This trite phrase has become the ultimate dating cliche, but it effectively summarizes my experience reading The Grand Sophy. Georgette Heyer's knack for comedy and memorable characterization makes her novels the ultimate escapism for Regency nuts like me, and I've sung her praises since I randomly picked up Arabella a few years ago. This time, unfortunately, she just didn't delight me the way she usually does.
It's not her fault, it's mine. Really it is. Having heard The Grand Sophy touted as an absolute favourite among Heyer fans, I sought solace in its pages when going through an especially difficult few weeks. If anybody could lift my spirits, I thought, it would be Georgette Heyer.
And she did...a bit. The heroine's tenacity and special knack for rearranging others' affairs to her own satisfaction certainly amused me. Particularly humorous passages had me laughing out loud. Still, my Depths of Despair spirit (a la Anne Shirley) undoubtedly clouded the entire reading experience, making me relatively blind to Sophy's titular grandeur. I simply wasn't in the right emotional state to properly enjoy the many literary fruits Heyer has to offer.
Please forgive me, Georgette! It's not you, it's me!
Nevertheless, I want to share a bit of the novel that did get through to me. Mr. Fawnhope, a prospective poet so preoccupied with his supposed genius he is utterly oblivious to the world around him, cheered me up whenever he appeared on the page. In the following quote, his sorta-kinda betrothed Cecilia finds herself tiring of Mr. Fawnhope's unflagging narcissism:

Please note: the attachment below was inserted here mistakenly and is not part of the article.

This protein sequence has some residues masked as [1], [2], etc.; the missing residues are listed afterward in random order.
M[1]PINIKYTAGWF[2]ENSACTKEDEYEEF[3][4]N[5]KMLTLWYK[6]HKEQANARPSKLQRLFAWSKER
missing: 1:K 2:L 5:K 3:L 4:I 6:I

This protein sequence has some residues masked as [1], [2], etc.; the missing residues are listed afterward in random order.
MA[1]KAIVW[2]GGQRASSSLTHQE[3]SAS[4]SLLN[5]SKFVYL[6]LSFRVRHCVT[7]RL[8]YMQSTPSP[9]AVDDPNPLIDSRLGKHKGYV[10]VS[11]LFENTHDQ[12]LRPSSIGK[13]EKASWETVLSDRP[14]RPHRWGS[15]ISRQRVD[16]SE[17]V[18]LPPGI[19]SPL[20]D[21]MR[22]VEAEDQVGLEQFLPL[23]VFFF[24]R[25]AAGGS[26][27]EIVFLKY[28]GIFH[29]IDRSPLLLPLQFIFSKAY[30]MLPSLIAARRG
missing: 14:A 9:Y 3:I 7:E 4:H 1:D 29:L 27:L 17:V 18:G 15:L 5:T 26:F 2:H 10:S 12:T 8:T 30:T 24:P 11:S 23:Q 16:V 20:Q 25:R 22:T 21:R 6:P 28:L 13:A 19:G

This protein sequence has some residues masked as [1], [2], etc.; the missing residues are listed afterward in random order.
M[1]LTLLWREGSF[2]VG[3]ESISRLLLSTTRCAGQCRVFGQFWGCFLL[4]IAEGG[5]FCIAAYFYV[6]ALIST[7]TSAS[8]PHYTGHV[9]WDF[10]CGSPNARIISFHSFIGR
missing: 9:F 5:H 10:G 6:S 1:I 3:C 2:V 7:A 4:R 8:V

Mr. Fawnhope's conversation [was], at present, almost wholly confined to the scope and nature of his great tragedy. To listen to a poet arguing with himself -- for [Cecilia] could scarcely have been said to have borne any part in the discussion -- on the merits of blank verse as a dramatic medium was naturally a privilege of which any young lady must be proud, but there could be no denying that to talk for half an hour to a man who listened with interest to anything she said was, if not precisely a relief, certainly a welcome variation in her life.
Moments like these made the reading unequivocally worthwhile, but I look forward to revisitng The Grand Sophy at a time when I'm more receptive to its charms.